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Saving Mr. Banks

2013's Saving Mr. Banks is, for the most part, a deliciously entertaing fact-based story that blends a showbusiness backstage story with a biography that works for the most part, even though the thread connecting the two stories might have been revealed a little sooner into the story.

This film is a look at the mounting of the 1964 classic Mary Poppins and the battle of wills Walt Disney went through with the author of the books from which the character was taken, P L Travers, in order to secure the rights to the character in order to make the film, something he promised his daughters he would do. The film beautifully chronicles Disney's tireless efforts to make the film that he wants to make and how it is in complete and direct conflict with Travers' vision of the character.

For those who are fans of Mary Poppins, this film will alternately fascinate and aggravate as we watch Mrs. Travers fight every single thing that Disney and his production team want to do to bring the character to the screen while simultaneously delivering flashbacks to Travers' childhood, which slowly reveal why Travers has so many issues with Disney's vision for the film.

This film works very hard at connecting these two interesting stories which could have both made separate movies and frankly, I found the portion of the movie that focuses on Disney and Travers and their battles over the movie more interesting than the flashbacks to Travers' childhood, but the flashbooks do provide insight into why Travers was so unhappy with what Disney wanted to do with the film.

Mary Poppins is my favorite movie of all time so I knew I was going to be on board with whatever I learned here, but I did find it odd that everything Travers is seen initially objecting to did end up on the screen. I do love the scene where she is introduced to the song "Let's Go Fly a Kite", which was the beginning of Travers acceptance of the film because it spoke to the root of her problem with the screenplay.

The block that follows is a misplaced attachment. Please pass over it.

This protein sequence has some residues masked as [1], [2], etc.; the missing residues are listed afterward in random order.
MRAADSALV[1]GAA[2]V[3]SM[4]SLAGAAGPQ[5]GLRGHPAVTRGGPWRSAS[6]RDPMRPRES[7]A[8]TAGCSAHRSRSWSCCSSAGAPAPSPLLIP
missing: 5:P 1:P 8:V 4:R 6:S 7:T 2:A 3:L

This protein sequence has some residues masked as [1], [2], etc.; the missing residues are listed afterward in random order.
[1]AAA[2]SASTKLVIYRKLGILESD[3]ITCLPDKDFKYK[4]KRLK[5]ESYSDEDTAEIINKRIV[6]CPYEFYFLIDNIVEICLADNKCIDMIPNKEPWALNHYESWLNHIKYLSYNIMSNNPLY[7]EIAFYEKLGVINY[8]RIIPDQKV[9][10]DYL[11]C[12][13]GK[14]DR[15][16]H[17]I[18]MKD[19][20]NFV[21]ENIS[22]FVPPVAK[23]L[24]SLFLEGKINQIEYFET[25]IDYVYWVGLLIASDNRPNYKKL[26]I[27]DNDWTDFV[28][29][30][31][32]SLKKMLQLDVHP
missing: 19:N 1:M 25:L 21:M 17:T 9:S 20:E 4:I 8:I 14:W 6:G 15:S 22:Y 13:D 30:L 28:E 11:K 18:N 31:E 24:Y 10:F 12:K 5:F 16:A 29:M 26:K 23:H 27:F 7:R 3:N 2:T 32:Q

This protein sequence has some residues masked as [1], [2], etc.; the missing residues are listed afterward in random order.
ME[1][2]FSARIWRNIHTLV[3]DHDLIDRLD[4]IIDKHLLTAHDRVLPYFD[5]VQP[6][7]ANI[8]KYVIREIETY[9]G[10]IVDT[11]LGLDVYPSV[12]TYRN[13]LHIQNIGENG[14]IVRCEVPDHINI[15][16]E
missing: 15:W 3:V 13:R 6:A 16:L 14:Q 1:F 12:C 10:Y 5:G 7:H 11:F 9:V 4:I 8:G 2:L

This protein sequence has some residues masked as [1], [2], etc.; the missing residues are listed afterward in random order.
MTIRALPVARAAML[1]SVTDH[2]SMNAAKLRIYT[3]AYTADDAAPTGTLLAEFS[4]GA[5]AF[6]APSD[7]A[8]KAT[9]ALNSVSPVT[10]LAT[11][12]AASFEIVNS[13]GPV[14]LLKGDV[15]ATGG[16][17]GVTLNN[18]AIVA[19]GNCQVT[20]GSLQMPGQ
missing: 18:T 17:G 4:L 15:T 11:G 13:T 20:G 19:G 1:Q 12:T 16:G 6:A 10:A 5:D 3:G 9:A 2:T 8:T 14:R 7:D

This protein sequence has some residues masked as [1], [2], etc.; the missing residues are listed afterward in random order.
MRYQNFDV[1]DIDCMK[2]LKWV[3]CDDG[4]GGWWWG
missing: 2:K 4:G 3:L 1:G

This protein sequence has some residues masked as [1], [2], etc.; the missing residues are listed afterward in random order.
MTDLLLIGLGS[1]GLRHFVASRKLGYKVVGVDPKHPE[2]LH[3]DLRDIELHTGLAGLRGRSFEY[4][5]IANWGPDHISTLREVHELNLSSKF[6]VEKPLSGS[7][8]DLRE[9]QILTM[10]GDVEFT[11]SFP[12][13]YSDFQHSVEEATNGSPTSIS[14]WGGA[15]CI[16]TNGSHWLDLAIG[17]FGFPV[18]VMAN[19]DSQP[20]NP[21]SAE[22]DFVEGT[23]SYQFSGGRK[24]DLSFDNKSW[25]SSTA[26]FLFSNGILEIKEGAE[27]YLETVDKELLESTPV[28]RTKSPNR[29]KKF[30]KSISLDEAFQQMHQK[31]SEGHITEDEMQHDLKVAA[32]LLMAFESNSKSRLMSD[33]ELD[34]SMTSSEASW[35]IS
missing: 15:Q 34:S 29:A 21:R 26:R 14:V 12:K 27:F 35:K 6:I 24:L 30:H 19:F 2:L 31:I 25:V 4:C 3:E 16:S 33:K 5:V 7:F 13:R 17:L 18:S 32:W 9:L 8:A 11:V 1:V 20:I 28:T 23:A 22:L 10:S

Tom Hanks brings a lovely warmth to the role of Walt Disney that reveals his complete understanding of the man, but it is the crisp and articulate performance by Emma Thompson as the tightly wound P L Travers that really makes this film work...we don't understand why Travers is so inflexible regarding the story, despite the fact that it is revealed in the opening scene that she is broke and really needs the money selling the rights would provide for her. Thompson is brilliant as we watch Travers bristle over "Supercalifragilisticexpialadocious" or her complete inflexibility regarding the penguins being animated in the "Jolly Holiday" scene, but Thompson really shines in the scene where Travers is watching the completed film at the premiere and how she completely nails the conflicted emotions Travers feels as she really wants to hate what she's watching but really can't deny that the audience around her is loving what they are seeing. And from what I have read, Travers did not like the film as much as she is depicted liking it here, but for this movie, I can forgive that.

Mention should also be made of a lovely performance by Colin Farrell as Travers' father in the flashback scenes, as well as solid work from Bradley Whitford as Poppins screenwriter Don DiGradi, BJ Novak and Jason Schwartzman as the Sherman brothers, who wrote the music for the film, and Paul Giamatti as Travers' driver, "the only American she likes."

John Lee Hancock's detailed direction and the carefully structured screenplay are the finishing touches to this very special movie and if you're a Mary Poppins fan like me, this movie is appointment viewing.